In the example of
In some embodiments of the present invention, firewall 410 also generates a report of spoofing attacks. The report may be stored on computer station 405 or sent to a system administrator.
One benefit of the present invention is that only a single computer station 405 needs a firewall 410 of the present invention to prevent address resolution spoofing of the computer station. Another benefit of the present invention is that it is compatible with widely used address resolution techniques, such as ARP, and does not require special hardware to be installed at each computer station of a network.
It will be understood that an embodiment of the present invention relates to a computer storage product with a computer-readable medium having computer code thereon for performing various computer-implemented operations. The media and computer code may be those specially designed and constructed for the purposes of the present invention, or they may be of the kind well known and available to those having skill in the computer software arts. Examples of computer-readable media include, but are not limited to: magnetic media such as hard disks, floppy disks, and magnetic tape; optical media such as CD-ROMs and holographic devices; magneto-optical media such as optical disks; and hardware devices that are specially configured to store and execute program code, such as application-specific integrated circuits (“ASICs”), programmable logic devices (“PLDs”) and ROM and RAM devices. Examples of computer code include machine code, such as produced by a compiler, and files containing higher-level code that are executed by a computer using an interpreter. For example, an embodiment of the invention may be implemented using Java, C++, or other object-oriented programming language and development tools. Another embodiment of the invention may be implemented in hardwired circuitry in place of, or in combination with, machine-executable software instructions.
The foregoing description, for purposes of explanation, used specific nomenclature to provide a thorough understanding of the invention. However, it will be apparent to one skilled in the art that specific details are not required in order to practice the invention. Thus, the foregoing descriptions of specific embodiments of the invention are presented for purposes of illustration and description. They are not intended to be exhaustive or to limit the invention to the precise forms disclosed; obviously, many modifications and variations are possible in view of the above teachings. The embodiments were chosen and described in order to best explain the principles of the invention and its practical applications, they thereby enable others skilled in the art to best utilize the invention and various embodiments with various modifications as are suited to the particular use contemplated. It is intended that the following claims and their equivalents define the scope of the invention.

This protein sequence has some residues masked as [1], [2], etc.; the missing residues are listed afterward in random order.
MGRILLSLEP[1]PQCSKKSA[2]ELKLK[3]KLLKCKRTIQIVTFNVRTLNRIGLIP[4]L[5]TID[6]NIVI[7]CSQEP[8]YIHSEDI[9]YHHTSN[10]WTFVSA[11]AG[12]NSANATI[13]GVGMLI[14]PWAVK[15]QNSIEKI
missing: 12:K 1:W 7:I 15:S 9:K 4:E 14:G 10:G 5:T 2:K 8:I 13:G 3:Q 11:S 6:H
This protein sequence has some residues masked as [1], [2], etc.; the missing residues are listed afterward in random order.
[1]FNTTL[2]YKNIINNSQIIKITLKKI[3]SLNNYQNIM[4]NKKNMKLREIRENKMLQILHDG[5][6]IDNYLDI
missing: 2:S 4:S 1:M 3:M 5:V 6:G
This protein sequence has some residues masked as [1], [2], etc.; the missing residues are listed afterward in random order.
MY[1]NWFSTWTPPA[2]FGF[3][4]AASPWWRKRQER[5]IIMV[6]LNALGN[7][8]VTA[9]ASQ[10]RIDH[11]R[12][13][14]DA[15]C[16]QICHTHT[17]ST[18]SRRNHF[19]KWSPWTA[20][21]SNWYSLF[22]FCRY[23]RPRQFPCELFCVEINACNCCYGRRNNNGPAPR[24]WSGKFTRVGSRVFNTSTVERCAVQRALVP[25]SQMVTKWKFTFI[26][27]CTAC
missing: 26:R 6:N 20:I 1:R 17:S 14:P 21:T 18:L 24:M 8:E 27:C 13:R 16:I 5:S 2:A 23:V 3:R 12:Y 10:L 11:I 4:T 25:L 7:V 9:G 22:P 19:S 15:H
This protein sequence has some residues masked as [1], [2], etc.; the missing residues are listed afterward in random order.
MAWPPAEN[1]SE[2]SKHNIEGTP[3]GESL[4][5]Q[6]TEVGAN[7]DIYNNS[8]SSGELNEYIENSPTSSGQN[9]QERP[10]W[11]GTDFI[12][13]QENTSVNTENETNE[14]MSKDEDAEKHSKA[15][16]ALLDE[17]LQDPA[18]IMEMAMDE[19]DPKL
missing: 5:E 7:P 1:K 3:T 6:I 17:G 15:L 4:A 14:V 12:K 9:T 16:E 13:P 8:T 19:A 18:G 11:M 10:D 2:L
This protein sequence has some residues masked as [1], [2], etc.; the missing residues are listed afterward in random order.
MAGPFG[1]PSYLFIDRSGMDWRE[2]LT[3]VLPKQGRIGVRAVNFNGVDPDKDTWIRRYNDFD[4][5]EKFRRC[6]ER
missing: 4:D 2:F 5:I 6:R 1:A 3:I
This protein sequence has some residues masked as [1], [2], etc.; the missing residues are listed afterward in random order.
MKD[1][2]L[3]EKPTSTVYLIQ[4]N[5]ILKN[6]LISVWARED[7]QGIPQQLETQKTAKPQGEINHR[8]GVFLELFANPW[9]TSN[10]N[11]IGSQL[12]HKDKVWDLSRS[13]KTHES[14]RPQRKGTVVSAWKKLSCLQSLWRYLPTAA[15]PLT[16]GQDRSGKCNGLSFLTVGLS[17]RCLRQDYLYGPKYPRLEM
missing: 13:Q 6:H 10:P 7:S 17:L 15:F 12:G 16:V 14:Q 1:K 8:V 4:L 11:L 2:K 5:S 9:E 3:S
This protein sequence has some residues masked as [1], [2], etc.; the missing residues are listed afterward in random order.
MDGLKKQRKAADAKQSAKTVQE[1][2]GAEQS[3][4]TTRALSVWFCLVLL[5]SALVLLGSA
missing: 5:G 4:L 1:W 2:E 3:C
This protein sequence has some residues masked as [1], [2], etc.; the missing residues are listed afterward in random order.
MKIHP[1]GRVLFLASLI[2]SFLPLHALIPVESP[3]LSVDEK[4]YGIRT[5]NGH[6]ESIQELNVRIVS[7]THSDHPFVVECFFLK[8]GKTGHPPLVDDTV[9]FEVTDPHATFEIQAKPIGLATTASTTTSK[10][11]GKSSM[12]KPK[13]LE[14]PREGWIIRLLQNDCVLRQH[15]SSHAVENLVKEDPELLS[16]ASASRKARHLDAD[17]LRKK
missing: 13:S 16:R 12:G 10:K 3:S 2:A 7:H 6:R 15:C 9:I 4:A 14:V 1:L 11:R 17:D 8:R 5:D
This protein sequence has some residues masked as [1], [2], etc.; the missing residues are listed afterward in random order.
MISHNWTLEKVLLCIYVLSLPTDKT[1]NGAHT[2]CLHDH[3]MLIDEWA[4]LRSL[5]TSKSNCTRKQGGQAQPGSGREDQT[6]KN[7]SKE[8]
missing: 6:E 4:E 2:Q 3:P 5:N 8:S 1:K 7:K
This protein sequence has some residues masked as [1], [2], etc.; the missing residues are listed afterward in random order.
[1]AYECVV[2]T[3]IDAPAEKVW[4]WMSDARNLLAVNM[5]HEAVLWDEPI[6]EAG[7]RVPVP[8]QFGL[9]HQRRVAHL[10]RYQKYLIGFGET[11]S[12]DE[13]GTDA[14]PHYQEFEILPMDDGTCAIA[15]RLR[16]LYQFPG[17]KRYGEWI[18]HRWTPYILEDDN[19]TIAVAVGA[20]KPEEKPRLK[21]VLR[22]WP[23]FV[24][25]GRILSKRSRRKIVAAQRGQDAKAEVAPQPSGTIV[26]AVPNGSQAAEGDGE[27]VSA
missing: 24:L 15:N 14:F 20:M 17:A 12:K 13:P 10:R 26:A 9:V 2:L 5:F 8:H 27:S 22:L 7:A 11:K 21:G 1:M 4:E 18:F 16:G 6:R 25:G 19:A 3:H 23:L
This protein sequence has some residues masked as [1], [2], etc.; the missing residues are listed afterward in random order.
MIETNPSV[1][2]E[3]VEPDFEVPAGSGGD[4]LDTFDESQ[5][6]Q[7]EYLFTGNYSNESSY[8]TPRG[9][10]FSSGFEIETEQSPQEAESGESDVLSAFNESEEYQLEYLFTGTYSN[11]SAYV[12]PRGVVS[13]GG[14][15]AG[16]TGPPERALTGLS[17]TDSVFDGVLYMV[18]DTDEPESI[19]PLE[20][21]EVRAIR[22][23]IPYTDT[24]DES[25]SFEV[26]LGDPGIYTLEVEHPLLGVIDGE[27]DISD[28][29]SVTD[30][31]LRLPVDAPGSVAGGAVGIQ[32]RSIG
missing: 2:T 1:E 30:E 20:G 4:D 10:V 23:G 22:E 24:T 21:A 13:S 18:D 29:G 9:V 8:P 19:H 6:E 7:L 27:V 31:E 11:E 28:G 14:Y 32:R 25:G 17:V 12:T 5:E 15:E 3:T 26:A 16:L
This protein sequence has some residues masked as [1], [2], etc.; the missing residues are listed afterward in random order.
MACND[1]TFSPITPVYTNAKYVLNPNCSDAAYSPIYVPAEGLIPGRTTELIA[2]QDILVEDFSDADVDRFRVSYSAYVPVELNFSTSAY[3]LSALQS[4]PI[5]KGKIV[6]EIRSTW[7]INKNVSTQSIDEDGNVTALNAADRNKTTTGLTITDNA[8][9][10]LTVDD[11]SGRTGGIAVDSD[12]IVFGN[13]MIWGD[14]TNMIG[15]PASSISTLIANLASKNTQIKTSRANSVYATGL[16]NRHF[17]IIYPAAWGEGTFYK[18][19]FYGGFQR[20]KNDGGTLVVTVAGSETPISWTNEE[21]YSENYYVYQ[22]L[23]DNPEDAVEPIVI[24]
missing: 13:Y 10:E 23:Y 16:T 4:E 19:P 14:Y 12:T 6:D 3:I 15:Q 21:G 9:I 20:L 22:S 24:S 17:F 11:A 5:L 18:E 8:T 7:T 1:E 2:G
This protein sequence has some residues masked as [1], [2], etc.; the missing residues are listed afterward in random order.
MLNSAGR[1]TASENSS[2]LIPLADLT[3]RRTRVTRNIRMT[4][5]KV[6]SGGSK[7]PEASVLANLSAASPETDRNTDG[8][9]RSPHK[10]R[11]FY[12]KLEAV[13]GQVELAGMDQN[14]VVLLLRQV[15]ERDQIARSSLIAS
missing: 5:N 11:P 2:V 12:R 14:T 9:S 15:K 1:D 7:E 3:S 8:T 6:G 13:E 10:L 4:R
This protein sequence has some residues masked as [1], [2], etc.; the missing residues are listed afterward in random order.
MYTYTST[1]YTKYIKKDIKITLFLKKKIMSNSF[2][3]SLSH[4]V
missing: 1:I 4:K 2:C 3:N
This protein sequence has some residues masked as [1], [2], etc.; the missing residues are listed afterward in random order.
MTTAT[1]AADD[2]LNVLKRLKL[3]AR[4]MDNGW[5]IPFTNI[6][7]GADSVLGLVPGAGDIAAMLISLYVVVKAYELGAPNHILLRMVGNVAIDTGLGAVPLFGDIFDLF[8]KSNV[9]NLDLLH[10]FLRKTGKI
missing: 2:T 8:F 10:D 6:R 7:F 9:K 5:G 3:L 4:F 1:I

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|U.S. Classification||709/245, 709/217|
|Cooperative Classification||H04L63/1466, H04L29/12028, H04L61/103|
|European Classification||H04L61/10A, H04L63/14D4, H04L29/12A1A|
|Dec 11, 2003||AS||Assignment|
Owner name: NVIDIA CORPORATION, CALIFORNIA
Free format text: ASSIGNMENT OF ASSIGNORS INTEREST;ASSIGNORS:IOFFE, MAKSIM;MAUFER, THOMAS A.;NANDA, SAMEER;REEL/FRAME:014799/0044
Effective date: 20031210
|May 9, 2012||FPAY||Fee payment|
Year of fee payment: 4
|May 30, 2016||FPAY||Fee payment|
Year of fee payment: 8